CHINA / National

Premier Wen hears farmers' concerns
Updated: 2006-03-20 08:10

TAIYUAN -- Elderly farmer Shi Fanding got what is likely the surprise of his life when he looked up from his weeding to see the premier of the world's most populous country reaching out to shake his hand.

Chinese Premier Wen Jiabao (2nd R) talks with villagers in Nanshi village, Xia county of north China's Shanxi Province March 17, 2006. Wen made an inspection tour in rural areas in Shanxi Province on March 17-18. [Xinhua]

Just days after fielding questions from the international and domestic media about China's newly adopted five-year development program, Premier Wen Jiabao visited some parts of China's rural areas.

Wen traveled to China's Shanxi Province for a two-day visit late last week to hear comments and answer questions from villagers and farmers about the government work report he delivered to the national legislature earlier this month.

Vigorously shaking the Premier's hand, farmer Shi, from XiaxianCounty in the southern part of Shanxi, told the premier that he was happy he didn't have to pay taxes and to hear about increased subsidies for farming.

The premier spent two days hearing villagers' comments on this year's budget funding for farmers, agriculture and the rural areas. He also explained the government's latest moves concerning rural education, health care and growing prices of chemical fertilizers.

As part of the efforts to reduce farmers' financial burden and narrow the widening gap between the rural and urban areas, China'snational legislature scrapped the country's law on agriculture tax,which had been imposed in a varieties of forms for the past 2,600 years.

The premier also sought comments on his nationally televised address in the village of Xujiaying in the rural part of Yongji City.

A middle-aged woman told the premier that she expects the pro-rural policies promised in his address to be delivered.

The premier promised 339.7 billion yuan (41.9 billion US dollars) in funding from the central government for farmers, agriculture and the rural areas this year, a record high and an increase of 14.2 percent over last year's funding.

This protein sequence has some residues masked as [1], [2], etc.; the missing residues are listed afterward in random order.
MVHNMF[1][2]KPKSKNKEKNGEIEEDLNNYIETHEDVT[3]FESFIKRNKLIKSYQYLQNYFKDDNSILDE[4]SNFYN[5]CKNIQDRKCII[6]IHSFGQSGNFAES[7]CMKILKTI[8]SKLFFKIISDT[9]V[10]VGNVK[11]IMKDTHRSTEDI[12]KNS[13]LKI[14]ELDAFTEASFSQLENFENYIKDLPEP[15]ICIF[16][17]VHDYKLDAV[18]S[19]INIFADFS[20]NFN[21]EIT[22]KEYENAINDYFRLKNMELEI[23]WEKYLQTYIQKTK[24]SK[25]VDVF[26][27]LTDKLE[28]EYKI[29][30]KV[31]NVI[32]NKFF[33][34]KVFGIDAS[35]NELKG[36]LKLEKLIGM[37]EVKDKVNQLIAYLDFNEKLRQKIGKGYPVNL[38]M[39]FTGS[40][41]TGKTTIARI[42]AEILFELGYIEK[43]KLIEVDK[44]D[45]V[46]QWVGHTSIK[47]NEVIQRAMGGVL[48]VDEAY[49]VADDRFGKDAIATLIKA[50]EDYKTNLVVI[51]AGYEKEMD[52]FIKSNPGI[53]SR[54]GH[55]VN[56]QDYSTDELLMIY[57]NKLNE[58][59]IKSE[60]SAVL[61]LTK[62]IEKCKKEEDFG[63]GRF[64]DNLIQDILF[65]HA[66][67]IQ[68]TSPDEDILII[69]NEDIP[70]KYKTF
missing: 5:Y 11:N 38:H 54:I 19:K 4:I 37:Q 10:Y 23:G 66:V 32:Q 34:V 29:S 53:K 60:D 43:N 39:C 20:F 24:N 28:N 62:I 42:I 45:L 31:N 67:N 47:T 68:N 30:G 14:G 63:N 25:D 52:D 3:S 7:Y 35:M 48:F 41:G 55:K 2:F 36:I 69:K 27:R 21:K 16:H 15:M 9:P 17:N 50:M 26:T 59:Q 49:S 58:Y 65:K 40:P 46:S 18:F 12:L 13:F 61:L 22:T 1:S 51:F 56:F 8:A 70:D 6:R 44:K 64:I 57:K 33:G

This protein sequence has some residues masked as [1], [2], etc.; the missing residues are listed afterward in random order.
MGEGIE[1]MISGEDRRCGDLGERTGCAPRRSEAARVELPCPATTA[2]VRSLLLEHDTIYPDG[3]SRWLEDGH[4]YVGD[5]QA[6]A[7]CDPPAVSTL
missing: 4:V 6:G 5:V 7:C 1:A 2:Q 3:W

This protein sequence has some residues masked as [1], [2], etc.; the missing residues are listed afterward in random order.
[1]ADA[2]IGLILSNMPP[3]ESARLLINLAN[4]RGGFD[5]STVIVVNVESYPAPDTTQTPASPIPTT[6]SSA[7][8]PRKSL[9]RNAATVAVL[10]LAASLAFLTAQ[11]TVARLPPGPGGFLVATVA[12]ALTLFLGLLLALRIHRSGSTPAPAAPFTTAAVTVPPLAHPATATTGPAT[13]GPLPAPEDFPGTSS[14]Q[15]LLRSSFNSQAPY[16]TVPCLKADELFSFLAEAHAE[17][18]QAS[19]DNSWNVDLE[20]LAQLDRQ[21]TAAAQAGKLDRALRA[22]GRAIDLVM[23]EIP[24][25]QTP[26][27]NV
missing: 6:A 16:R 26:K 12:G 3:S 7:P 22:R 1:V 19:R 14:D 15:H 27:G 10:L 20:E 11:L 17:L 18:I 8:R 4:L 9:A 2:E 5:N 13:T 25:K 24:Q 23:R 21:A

Zhang Zhansheng, head of Shijiazhuang Village Committee, offered the premier measures on the distribution and use of the funding, which he said is more than yuan for each of the country's 800 million farmers.

The Premier said Zhang's words were to the point and urged that the huge amount of money be used properly.

He said the central government will continue to increase its funding for farmers, agriculture and the rural areas in the coming years.

When questioned by a farmer why he had to pay tuition fees for his child since the premier promised free education in his address,the premier told the farmer he would not have to pay the fees from the beginning of next year.

China exempted primary and junior middle school students from paying tuition in the country's western region, the poorest part of the country, as of this year, and promised to expand the exemption to other rural areas next year.

In Nanshi Village in Xiaxian County, the premier was told on Friday by a group of farmers who sat with him that they had difficulties getting enough water for farming and drinking.

Located on the Loess Plateau which has suffered from chronic shortages of water as its per-capita rainfall is only one quarter of the national average.

Yu Zhansheng, a farmer in the village, told the premier that his family has enough food and clothes but have trouble with drinking water.

Farmers said the underground water they drink tastes bitter as it contains fluorin, which is bad for teeth and bones.

Farmers in the village gave the premier a big round of applause when Wen ordered Shanxi provincial and city governments to increase their funding for safe drinking water projects in the area.

At a primary school in Xiaxian County, the premier said children in both the rural and urban areas should have equal rights to be educated.

In Xujiaying Village's clinic, the premier told farmers that the central government plans to set up a clinic in every villages across the country.

China plans to cover 40 percent of its counties in a new government-backed medicare cooperative program for farmers this year, and will promote the program to all the rural areas in the next few years.

Under the plan the government will allocate 40 yuan for every account of farmers who pay ten yuan each.

The premier told Wang Jicheng, a farmer who joined the medicare program, that governments will increase their subsidies as fiscal revenues expand.

"We will certainly handle with care matters that are essential to farmers," the Premier said.


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